This is part of a series of posts by recipients of the 2021 Career Services Summer Funding Grant. We’ve asked funding recipients to reflect on their summer experiences and talk about the industries in which they spent their summer. You can read the entire series here.
This entry is by Rowana Miller, COL ’22
When I began my internship with education nonprofit Fulphil, I expected that my takeaways from the summer would center around my team’s primary project: building a curriculum about diversity, equity, and inclusion. Fulphil is a startup founded by Penn alum Tiffany Yau, and it creates curricula that teach students skills and knowledge directly relevant to their lives. The startup’s first curriculum was about social entrepreneurship, and this summer, Tiffany hired a group of interns and associates to add several other curricula to their roster: DEI, design thinking, and sustainability.
And I did have a spectacular experience developing this curriculum. The reason why I was so excited to work for an education nonprofit was because of my passion for educational equity. Fulphil’s mission centers around student empowerment, particularly for students who have been historically excluded from educational structures and institutions. And so my work addressed equity on two different levels: I designed a curriculum whose content focused on equity, and the purpose of the curriculum was to give students the knowledge to advocate for themselves and thereby dispel some of the educational inequalities that surround them.
But my work didn’t end there. After getting to know Tiffany and the other members of the Fulphil staff, I also joined the Customer Success team, which focuses on bolstering the nonprofit’s relationships with teachers. One of my favorite parts of Fulphil’s culture is that the staff is always working to improve the nonprofit’s services, and the Customer Success team lead had realized that the nonprofit could be better at training teachers to utilize Fulphil’s curricula. So the core project of the team was building a formal teacher training for all teachers to attend before implementing any of the curricula in their classrooms.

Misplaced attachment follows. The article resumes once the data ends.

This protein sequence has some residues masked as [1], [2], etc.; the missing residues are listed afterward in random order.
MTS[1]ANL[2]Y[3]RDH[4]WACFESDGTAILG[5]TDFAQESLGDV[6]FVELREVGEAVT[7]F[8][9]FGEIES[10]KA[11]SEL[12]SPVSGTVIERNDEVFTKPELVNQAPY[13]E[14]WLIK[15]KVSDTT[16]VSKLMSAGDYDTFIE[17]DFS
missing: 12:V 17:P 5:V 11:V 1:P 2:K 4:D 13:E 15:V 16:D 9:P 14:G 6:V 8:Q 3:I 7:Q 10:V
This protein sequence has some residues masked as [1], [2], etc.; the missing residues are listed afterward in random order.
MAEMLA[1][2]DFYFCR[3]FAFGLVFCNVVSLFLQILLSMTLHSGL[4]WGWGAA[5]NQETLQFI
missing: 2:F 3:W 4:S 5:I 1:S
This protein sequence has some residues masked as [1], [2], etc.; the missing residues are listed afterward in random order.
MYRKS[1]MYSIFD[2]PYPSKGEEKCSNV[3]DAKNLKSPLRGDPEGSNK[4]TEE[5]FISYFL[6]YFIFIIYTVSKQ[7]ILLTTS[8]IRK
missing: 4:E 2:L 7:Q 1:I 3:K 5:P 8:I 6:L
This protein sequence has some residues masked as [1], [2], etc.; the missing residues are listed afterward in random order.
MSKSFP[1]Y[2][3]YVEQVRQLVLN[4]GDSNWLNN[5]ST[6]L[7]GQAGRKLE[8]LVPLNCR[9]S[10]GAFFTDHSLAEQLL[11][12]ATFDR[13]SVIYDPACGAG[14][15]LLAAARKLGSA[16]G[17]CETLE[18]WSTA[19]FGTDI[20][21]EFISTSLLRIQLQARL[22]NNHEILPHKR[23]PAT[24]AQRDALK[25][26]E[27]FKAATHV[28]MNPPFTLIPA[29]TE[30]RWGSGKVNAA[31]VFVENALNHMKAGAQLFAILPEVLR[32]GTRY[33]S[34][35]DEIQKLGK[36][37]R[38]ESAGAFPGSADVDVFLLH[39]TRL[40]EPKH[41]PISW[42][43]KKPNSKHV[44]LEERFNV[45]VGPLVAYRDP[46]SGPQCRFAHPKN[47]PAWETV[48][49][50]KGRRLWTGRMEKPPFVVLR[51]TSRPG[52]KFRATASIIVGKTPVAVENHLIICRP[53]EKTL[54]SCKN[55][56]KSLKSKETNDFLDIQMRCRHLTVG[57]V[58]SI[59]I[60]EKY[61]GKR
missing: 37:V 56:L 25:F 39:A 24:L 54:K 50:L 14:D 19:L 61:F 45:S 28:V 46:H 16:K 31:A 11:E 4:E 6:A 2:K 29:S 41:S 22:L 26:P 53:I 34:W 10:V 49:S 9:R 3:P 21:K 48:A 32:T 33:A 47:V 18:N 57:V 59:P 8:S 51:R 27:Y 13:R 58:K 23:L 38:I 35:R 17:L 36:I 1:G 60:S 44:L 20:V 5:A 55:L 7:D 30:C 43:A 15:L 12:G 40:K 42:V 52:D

We designed the training in a way that we believed would help teachers to not only use Fulphil’s materials but improve their craft overall. In addition to discussing recommendations for how to utilize the modules, presentations, and activities that Fulphil provides, we included guidance on best practices for classroom engagement and introduced teachers to project-based learning strategies, which are on the cutting edge of pedagogy. In order to build this training, I researched pedagogical tools, spoke to previous Fulphil teachers and education experts from Penn GSE, and drew upon the best practices I had learned from my work running a creative writing camp.
The creative writing camp brings me to what is perhaps my most meaningful takeaway from my time at Fulphil. I founded that camp as a program within the Kelly Writers House at Penn, and I’m currently in the process of turning it into an independent creative writing equity nonprofit; my time at
Fulphil has been essential in giving me the skills, connections, and confidence to begin this process. Tiffany has been incredibly generous to me, not only as a boss but as a mentor. She shared her knowledge about how to found a nonprofit, and introduced me to the Fulphil board and other members of the education and nonprofit communities who taught me an enormous amount about how to maximize impact within the educational equity space. I am so grateful to Tiffany for all that she has done to support me both at Fulphil and within my personal endeavors, and so proud to have worked at Fulphil this summer.